I'm trying unsuccessfully to set a cookie in an iframe cross-domain. I've found elsewhere (https://stackoverflow.com/questions/2117248/setting-cookie-in-iframe-different-domain, https://stackoverflow.com/questions/4701922/how-does-facebook-set-cross-domain-cookies-for-iframes-on-canvas-pages) that it should be possible with some caveats.

My scenario is the following: I have a page served from https://a.com/sample which contains an iFrame served from https://b.com/sample. The b.com/sample page set a cookie for b.com domain (samesite=none, secure, httponly).

If I load the original b.com page https://b.com/sample in the browser window I correctly see the cookie set and it is available for other b.com pages (https://b.com/some-other-page); If I load the https://a.com/sample page I see the cookie set inside the page, but if I switch to other b.com domain pages the cookie is not available.

I suppose this is due to cross-domain security checks (I tried on Safari and Firefox), is there any way to make this work? I see the same behavior if I switch to localStorage


2 Answers 2


There are two reliable ways without any tricks.

  1. Send data from one domain to another via an explicit request. In your case, b.com can send a request to a.com, and a.com can do whatever it needs, e.g. set these data to cookies for a.com.

  2. Send needed data via Window.postMessage(). Using this method, the IFrame of b.com can send any data to the window of a.com. The code in the a.com windows can do whatever needed, e.g. set these data to cookies.

  • see my answer with firefox screenshots
    – Los Sol
    Mar 13, 2023 at 9:29
  • This has nothing to do with 3rd party cookies. When the windows a.com receives a messages, it sets cookie for its own domain, a.com. If settings for 3rd party cookies affect that, it means, you are doing something wrong.
    – mentallurg
    Mar 13, 2023 at 10:04
  • I've found that the behavior is due to dynamic state partitioning
    – Los Sol
    Mar 13, 2023 at 22:01

This used to work, but is now blocked in some browsers, especially with high-privacy settings in place, due to state partitioning. State partitioning causes cross-origin (or at least cross-site) embedded content to receive a distinct set of storage (cookies, local storage, etc.) for each top-level site.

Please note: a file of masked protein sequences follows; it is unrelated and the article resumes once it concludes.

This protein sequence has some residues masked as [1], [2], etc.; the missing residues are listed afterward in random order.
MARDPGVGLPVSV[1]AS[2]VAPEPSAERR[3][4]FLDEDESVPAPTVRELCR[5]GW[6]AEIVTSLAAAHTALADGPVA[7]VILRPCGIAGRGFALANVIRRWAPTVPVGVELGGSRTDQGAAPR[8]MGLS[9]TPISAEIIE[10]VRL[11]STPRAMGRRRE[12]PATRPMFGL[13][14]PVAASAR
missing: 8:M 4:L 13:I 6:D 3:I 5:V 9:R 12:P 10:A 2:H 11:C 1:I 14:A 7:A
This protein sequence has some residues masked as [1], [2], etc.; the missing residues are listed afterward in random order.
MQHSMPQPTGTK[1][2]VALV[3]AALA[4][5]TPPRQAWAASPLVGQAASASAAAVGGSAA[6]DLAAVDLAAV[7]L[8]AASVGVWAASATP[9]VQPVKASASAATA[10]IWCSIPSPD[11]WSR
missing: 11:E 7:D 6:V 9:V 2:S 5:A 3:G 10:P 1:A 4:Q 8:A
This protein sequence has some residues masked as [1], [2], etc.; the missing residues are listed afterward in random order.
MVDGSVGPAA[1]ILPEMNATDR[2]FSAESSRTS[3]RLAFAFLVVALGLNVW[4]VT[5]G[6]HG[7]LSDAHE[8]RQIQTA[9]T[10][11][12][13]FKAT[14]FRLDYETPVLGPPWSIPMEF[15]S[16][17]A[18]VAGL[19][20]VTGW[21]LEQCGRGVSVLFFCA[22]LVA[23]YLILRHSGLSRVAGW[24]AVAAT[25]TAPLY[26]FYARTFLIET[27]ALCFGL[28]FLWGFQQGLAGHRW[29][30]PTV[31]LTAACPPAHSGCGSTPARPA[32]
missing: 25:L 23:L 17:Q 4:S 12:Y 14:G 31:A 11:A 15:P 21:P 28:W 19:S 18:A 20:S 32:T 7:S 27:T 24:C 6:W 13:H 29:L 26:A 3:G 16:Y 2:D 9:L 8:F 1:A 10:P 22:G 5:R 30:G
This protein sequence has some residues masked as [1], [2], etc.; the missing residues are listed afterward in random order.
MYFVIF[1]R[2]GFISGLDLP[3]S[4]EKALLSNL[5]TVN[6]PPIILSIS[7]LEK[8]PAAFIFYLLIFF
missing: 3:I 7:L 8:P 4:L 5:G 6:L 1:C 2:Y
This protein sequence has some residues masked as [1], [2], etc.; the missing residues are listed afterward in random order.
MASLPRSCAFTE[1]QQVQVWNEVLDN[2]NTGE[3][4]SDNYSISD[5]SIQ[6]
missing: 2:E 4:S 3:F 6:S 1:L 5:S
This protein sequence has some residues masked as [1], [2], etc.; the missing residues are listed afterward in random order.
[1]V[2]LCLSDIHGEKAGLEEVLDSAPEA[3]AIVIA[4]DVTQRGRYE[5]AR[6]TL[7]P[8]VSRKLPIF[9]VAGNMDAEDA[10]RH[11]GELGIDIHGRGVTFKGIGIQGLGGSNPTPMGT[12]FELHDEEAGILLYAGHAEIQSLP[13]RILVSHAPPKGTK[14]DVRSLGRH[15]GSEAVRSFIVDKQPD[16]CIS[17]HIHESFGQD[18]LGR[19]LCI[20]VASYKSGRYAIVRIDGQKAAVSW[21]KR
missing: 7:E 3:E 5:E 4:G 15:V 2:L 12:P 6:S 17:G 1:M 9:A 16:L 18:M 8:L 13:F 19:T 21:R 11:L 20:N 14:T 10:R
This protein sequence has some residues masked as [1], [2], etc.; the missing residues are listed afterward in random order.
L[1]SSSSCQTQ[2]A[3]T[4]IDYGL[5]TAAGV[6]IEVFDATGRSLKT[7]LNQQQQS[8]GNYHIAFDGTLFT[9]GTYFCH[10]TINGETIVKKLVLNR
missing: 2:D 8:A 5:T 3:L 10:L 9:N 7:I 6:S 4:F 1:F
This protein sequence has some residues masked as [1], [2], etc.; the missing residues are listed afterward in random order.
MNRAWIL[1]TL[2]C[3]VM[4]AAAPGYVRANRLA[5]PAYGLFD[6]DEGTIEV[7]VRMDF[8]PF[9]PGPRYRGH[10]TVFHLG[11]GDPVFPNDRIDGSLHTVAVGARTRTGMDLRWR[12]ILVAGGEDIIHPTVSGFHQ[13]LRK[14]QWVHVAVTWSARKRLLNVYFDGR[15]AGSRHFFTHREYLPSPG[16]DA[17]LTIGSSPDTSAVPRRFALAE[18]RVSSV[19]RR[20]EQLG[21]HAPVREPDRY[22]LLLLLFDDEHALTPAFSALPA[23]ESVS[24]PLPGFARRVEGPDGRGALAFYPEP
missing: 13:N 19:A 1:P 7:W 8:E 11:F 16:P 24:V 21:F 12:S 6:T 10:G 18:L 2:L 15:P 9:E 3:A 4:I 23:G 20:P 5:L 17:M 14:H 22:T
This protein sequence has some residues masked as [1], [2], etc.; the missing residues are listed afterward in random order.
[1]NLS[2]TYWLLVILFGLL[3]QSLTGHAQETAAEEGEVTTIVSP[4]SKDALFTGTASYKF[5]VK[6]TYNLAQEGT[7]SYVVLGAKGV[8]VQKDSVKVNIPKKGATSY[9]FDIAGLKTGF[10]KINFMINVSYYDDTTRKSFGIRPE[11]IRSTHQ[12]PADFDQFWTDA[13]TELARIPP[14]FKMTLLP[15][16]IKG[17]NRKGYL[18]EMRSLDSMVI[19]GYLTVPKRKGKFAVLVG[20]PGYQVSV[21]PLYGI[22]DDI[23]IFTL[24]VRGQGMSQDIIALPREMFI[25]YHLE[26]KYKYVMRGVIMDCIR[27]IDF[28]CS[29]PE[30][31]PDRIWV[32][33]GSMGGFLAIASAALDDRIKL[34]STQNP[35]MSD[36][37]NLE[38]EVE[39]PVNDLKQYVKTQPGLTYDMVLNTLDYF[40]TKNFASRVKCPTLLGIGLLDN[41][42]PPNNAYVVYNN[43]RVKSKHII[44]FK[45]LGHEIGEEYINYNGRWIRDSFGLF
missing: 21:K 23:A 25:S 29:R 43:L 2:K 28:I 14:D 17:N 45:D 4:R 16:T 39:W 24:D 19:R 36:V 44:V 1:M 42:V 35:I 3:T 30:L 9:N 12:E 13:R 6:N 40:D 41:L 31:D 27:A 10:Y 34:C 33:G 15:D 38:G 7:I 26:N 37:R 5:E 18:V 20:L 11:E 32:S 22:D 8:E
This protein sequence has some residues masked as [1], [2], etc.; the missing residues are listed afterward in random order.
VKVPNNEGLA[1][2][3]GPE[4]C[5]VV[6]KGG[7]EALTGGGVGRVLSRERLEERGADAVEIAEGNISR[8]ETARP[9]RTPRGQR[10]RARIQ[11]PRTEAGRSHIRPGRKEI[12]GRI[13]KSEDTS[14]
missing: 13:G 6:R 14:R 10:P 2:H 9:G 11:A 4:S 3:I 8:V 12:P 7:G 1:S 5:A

Browsers that feature state partitioning will generally also support the storage access API, which can be used to request that the user allow the embedded page to use cookies (but not other storage, at present). There are also currently some heuristics that are used in certain cases (such as when redirecting from a page) to temporarily allow such access.

At present, state partitioning is not universally adopted. In Firefox, for example, it's active if the user has their tracking protection settings set to "Strict", or if the browser is in private (incognito) mode. Safari has long had its own version of state partitioning, which works a bit differently. However, the web in general is moving toward state partitioning (or blocking cookies in third-party content altogether) by default.

As such, you should avoid embedding pages that are expected to be used in an authenticated context. If you can't, you should expect that users will have the bad experience of needing to log in within the embedded context (which savvy users won't do, because for all they know the "embedded context" could be a phishing page, and savvy sites won't permit their login pages to be framed anyhow). Either use redirection, new windows/tabs, or (where relevant) server-side fetches rather than expecting cross-site embedding of authenticated content to work. If you must have it, though, consider the storage access API.

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